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Plug Power Seems Overvalued Until it Produces Profits

PLUG stock is up on recent analyst reports, but the company won't make profits anytime soon

Plug Power (NASDAQ:PLUG) has skyrocketed almost 300% ever since Barclays came out with a report on the stock in early June. On June 4, PLUG stock shot up almost 20% when the report came out saying it was worth $7 per share. As of July 8, the stock is well above that price at $9.38 per share.

Image of a man driving a forklift in a warehouse.
Source: Halfpoint/

After this, other analysts coming out with Buy ratings on Plug stock as well. For example, on May 14, H.C. Wainwright raised its target from $6 to $14 on June 24. In addition, Canaccord Genuity raised its target price on the stock to $8.50 on the same day.

Morgan Stanley also raised its price target on the stock from $6 to $8.50 on June 30. They cited the company’s “rapid growth.” That may be true, but no one seems to be talking about the future profitability of the company.

No Near-Term Profits in Sight for Plug Power

The problem is Plug Power has no near-term prospects of making money. In fact, the company does not even talk about when it will be profitable. In his latest letter to shareholders, the CEO “reiterated” guidance for 2020. But this was about making sales, not profits.

To get a sense of the company’s history, you watch this analyst, David Duncan, in his YouTube review of Plug Power stock, “Should You Buy Plug Power Stock in 2020.” You will walk away with two major points. First, the company has never made any money. And second, it seems to constantly finance its operations with dilutive equity and debt securities. These only serve to lower the value of existing shareholders’ percentage stakes in the stock.

For example, the company plans on making $1.2 billion by 2024. That is 4 times the revenue it currently produces. The CEO said in his letter that they expect to achieve $300 million in “billings” this year. Billings are not necessarily revenue.

In fact, in 2019, produced just $230 million in revenue and lost $85.5 million. Eight analysts polled by Seeking Alpha expect the company to make $292 million in revenue and lose 34 cents per share in 2020. That loss will be about $100 million to $105 million, depending on the number of shares outstanding by year-end.

Plug Power Expects to Be EBITDA Positive in Several Years

Despite having no profits, the company expects to be EBITDA (earnings before interest, taxes, depreciation and amortization) profitable by 2024. But so far, it is not close to achieving that measure. Its Q1 results, Plug Power lost $6.5 million in EBTIDA.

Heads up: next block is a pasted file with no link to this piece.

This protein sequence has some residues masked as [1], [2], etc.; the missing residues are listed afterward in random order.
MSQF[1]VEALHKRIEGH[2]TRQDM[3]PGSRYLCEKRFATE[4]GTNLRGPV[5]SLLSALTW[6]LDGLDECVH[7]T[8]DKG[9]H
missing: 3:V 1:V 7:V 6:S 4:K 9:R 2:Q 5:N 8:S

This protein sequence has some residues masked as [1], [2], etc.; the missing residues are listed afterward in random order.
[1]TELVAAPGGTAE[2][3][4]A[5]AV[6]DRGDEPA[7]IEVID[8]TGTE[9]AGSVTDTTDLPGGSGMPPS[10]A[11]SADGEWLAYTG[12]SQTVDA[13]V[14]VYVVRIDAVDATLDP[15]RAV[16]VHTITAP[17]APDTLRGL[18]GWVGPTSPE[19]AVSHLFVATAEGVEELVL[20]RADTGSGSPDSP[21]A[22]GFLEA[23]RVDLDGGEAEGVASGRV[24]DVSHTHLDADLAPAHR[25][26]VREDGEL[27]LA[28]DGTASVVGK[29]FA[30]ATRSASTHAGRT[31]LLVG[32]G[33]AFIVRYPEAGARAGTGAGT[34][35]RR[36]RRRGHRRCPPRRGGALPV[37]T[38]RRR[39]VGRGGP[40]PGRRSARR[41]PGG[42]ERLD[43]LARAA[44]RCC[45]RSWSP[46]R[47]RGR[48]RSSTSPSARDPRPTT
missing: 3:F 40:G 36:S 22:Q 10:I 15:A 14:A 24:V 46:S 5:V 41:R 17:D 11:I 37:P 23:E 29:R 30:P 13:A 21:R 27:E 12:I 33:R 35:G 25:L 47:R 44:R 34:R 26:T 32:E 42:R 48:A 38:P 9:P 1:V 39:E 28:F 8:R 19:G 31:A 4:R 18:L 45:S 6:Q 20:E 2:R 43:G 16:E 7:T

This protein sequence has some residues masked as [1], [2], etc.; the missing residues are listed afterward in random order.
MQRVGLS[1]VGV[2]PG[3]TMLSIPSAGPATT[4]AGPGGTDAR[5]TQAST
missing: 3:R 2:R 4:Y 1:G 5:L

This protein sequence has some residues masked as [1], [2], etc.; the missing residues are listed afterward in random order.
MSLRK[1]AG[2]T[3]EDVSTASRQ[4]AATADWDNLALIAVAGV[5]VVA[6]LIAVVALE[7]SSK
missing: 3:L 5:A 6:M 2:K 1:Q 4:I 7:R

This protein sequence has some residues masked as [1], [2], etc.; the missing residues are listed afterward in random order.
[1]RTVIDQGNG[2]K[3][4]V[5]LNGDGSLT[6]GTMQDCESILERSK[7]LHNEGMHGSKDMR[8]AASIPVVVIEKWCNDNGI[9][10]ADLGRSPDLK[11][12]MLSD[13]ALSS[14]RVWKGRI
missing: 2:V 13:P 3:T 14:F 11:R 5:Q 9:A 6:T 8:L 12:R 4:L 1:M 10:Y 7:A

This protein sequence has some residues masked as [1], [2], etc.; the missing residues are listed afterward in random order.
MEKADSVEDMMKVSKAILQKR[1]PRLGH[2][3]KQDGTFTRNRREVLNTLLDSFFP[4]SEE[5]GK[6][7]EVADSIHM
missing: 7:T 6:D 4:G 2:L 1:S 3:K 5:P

However, Plug Power recently completed the acquisition of two companies: United Hydrogen Group, and Giner ELX. These companies will enhance Plug Power’s abilities to generate, liquify and distribute hydrogen throughout the U.S.

More importantly, the company said it now expects to make $250 million in EBITDA profits by 2024 with these two companies. This is up from its original forecast on Sept. 18, 2019, that it would make $200 million in EBITDA by 2024.

As one analyst points out, though, the company has a long history of over-promising and under-delivering.

What To Do With PLUG Stock

One thing to note is that Plug stock does not pay a dividend. So investors are not getting paid to wait until profits arrive.

Another thing to understand is that EBITDA profits are not the same as real net income profits or cash flow. EBITDA profits, for example, are not sufficient to allow the company to pay dividends.

Several major cash flow outflow items it does not include are capital expenditures, interest expenses, changes in working capital, and tax expenditures. These four items are major cash outlays even for companies with net income profits.

For example, Plug Power had negative cash flow from operations of $14 million in 2019. And that was even before $240 million in capital expenditures it made during the year. In addition, the 2019 EBITDA was negative $42.6 million, according to Seeking Alpha. That is a long way from positive $250 million in just a few years.

Therefore, I suspect most investors will have a chance to buy PLUG stock at a much lower price sometime in the next several years. Look for these opportunities with a view to take advantage of dips in Plug stock.

As of this writing, Mark Hake, CFA does not hold a position in any of the aforementioned securities. Mark Hake runs the Total Yield Value Guide, which you can review here.

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